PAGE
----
This focus on polls is giving you tunnel vision.

Sorry if I'm judging this post in the context of your last two on Gore. I realize this is basically saying that the smears have been working - I get it. The question is, are you presenting this as an example of why it was wrong to give Gore the Nobel? Piling on as it were? Or are you talking about the efficacy of the smear campaign?

Not sure what you are referring to in defining frames or framing. Obviously, examining how conservatives have re-defined Gore's Nobel prize and his climate message is directly relevant to work on framing. Moreover, see the article at Science, or the overview at The Scientist for discussion and citations to the peer-reviewed work in the area, including my own. Linked at left side bar.

Consistent with what I have outlined at my published articles and in previous blog posts, this latest entry describes how conservatives have redefined Gore's message and the impact it has had on public opinion.

What the collective polling data over the past year suggests is that Gore, with a lead focus on catastrophe or "climate crisis," will not break through to the Republican base. Instead other messages, messengers, and communication strategies are needed. As we discuss in articles and our talks, this includes recasting the issue in terms of religious and moral duty, economic opportunity, and even national security, while teaming with spokespeople such as religious leaders, conservatives such as Newt Gingrich (see forthcoming book with intro by EO Wilson), and CEOs.

Gore is obviously doing some of this and is also offering these frames as secondary messages. He should not necessarily be faulted for Republicans tuning him out. It's not ideal, but it remains the reality of our political system.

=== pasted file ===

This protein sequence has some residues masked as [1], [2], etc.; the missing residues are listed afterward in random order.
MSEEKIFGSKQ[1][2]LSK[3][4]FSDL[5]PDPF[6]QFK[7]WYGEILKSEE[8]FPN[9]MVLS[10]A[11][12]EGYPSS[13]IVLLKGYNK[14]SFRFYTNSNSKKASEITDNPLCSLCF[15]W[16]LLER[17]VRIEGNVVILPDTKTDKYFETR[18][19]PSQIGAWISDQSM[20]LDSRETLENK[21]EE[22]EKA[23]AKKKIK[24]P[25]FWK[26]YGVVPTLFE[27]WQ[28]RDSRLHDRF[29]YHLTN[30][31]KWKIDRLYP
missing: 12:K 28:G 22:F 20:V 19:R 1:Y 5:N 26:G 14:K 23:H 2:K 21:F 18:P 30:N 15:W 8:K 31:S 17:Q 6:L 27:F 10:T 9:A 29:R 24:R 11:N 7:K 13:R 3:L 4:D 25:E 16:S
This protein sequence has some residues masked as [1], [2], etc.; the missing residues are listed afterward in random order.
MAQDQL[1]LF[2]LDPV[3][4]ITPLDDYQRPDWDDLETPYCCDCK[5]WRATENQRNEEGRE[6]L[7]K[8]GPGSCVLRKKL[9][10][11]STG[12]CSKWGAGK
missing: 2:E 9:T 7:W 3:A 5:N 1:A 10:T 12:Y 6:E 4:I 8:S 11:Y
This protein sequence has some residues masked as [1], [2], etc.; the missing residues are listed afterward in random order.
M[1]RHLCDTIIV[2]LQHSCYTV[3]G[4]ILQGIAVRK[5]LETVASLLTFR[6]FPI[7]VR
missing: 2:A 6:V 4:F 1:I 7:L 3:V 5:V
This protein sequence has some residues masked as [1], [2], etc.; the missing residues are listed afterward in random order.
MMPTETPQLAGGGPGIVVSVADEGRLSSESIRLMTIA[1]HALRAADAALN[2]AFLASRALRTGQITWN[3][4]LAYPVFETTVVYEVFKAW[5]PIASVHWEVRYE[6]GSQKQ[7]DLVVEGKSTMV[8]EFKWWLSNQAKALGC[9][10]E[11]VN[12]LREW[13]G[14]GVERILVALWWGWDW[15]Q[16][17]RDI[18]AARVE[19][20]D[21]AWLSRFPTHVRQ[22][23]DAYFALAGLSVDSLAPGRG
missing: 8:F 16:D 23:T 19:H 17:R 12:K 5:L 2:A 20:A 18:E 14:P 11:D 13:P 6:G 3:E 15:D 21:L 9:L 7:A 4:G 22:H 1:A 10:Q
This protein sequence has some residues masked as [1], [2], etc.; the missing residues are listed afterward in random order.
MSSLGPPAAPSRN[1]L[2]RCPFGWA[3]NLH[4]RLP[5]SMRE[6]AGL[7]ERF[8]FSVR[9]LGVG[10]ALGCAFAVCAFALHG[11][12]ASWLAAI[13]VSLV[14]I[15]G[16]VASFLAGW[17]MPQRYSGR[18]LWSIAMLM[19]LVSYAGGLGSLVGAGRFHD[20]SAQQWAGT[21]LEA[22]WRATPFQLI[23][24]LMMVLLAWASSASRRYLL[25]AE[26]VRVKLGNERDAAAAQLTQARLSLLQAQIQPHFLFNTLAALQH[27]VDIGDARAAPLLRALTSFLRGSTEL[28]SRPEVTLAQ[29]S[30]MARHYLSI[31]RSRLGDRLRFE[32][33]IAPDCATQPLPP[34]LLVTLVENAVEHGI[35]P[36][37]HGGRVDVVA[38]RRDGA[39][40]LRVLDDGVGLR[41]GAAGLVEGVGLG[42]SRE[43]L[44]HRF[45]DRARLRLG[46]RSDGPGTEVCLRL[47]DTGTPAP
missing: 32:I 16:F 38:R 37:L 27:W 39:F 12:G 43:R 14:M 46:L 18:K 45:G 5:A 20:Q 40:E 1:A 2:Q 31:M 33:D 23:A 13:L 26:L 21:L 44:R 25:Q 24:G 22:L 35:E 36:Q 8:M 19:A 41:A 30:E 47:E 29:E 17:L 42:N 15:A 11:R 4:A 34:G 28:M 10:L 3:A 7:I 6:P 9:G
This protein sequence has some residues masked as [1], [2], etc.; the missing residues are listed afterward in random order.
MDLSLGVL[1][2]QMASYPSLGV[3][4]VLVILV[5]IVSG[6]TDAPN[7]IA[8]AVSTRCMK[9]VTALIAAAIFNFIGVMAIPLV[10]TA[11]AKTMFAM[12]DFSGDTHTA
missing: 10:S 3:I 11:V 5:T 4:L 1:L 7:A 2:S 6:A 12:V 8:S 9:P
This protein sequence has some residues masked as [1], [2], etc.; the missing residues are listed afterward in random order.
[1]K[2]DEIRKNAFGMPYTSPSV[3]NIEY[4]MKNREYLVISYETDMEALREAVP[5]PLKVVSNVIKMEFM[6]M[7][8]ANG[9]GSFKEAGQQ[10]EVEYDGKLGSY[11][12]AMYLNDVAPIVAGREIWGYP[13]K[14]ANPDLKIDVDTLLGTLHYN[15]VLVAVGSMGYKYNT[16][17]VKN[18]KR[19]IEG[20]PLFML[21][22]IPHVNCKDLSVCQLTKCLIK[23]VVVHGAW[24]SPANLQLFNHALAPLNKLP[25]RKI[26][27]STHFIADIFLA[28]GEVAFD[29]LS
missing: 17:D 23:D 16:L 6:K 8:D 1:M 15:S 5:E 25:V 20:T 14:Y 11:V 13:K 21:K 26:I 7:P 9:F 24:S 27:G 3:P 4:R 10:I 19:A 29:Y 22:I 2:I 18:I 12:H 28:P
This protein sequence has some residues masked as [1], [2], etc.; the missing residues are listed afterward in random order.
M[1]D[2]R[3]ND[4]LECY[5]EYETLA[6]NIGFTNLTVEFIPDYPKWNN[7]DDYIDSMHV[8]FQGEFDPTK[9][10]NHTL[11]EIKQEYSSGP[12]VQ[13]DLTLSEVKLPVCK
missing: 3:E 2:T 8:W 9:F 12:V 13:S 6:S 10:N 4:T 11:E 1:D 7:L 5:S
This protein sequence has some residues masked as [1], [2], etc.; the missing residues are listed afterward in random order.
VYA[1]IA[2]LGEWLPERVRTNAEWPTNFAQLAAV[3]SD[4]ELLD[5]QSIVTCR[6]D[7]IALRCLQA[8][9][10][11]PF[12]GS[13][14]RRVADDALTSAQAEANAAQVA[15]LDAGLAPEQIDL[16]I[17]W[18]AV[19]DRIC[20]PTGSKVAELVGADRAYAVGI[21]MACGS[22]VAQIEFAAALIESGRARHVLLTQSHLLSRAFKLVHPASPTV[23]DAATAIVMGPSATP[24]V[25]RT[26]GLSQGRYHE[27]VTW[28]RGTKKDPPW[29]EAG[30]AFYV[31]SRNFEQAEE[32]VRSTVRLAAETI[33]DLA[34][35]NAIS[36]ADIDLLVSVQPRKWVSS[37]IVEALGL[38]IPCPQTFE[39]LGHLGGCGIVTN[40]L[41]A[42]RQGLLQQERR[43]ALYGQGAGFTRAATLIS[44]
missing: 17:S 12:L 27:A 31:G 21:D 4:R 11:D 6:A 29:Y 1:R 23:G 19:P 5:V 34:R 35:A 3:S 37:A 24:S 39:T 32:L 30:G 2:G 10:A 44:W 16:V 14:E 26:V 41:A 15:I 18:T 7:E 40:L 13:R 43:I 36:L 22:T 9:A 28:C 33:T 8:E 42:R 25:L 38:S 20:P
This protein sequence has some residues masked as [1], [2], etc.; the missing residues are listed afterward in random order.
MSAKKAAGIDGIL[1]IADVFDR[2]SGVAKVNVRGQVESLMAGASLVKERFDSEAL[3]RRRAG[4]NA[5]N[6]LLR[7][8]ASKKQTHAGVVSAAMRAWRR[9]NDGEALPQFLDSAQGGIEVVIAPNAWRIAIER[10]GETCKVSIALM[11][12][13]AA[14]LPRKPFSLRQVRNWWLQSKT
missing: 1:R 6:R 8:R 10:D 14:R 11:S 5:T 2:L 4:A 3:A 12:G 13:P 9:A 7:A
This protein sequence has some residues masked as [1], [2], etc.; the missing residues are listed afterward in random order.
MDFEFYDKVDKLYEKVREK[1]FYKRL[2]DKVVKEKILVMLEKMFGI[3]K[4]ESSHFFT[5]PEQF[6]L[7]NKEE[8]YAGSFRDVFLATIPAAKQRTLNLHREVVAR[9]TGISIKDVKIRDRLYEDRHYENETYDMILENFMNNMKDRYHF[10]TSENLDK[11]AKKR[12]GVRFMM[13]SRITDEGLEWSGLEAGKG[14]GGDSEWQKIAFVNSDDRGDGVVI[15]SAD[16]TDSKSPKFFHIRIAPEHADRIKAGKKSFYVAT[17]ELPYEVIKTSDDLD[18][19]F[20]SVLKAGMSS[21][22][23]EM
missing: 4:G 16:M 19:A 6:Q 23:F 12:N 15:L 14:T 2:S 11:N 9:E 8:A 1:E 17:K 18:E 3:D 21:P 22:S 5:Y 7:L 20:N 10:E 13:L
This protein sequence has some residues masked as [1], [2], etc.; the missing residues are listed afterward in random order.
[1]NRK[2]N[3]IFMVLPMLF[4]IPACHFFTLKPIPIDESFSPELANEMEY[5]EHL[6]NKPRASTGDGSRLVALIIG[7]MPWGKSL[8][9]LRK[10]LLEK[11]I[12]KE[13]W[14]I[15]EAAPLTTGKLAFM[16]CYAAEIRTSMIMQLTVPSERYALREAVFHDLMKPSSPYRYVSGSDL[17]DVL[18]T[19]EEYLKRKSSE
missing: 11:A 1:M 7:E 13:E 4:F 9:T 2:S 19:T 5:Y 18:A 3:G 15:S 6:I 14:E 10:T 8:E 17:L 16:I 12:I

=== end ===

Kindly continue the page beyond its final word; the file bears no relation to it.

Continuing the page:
Gore has had amazing success at getting people who are already concerned about climate change and who accept the science to be even more concerned. He deserves the Nobel for achieving this stunning achievement and for his life long dedication to the issue. (Though I question why he didn't talk more about this in his 2000 presidential race. In the book Politics Lost, Joe Klein has perhaps the best account of why.)

In sum, while rooting for Gore and commending him for his achievement, it's also important to bring data and research to bear on understanding the exact nature of his impact and what other communication avenues can be pursued.

I'm just going to repeat my twice-asked, never-answered question from the other thread:

Okay. So you are trying to establish that there is a significant section of the country, apparently identified with "the Fox News demographic", which really does not like Al Gore. You haven't established whether this is because he is an establishment Democrat or because he is an environmental crusader, but you assume it's the former; let's grant your assumption for the time being. Your argument is that because Gore has this personal conflict with this conservative demographic, this will interfere with the message about global climate change which Gore is trying to communicate.

If this is true, what do we do about it? If there is a section of the country who will not listen to a former Democratic presidential candidate on climate change, who will they listen to on climate change?

As far as reaching the Republican base, who cares? They're operating on a bunch of > 1000 year old texts, why bother?

I don't think reaching the Republican base is a valuable use of time. The Republicans have shown how important it is to have your own base fired up, and to actually stand for something.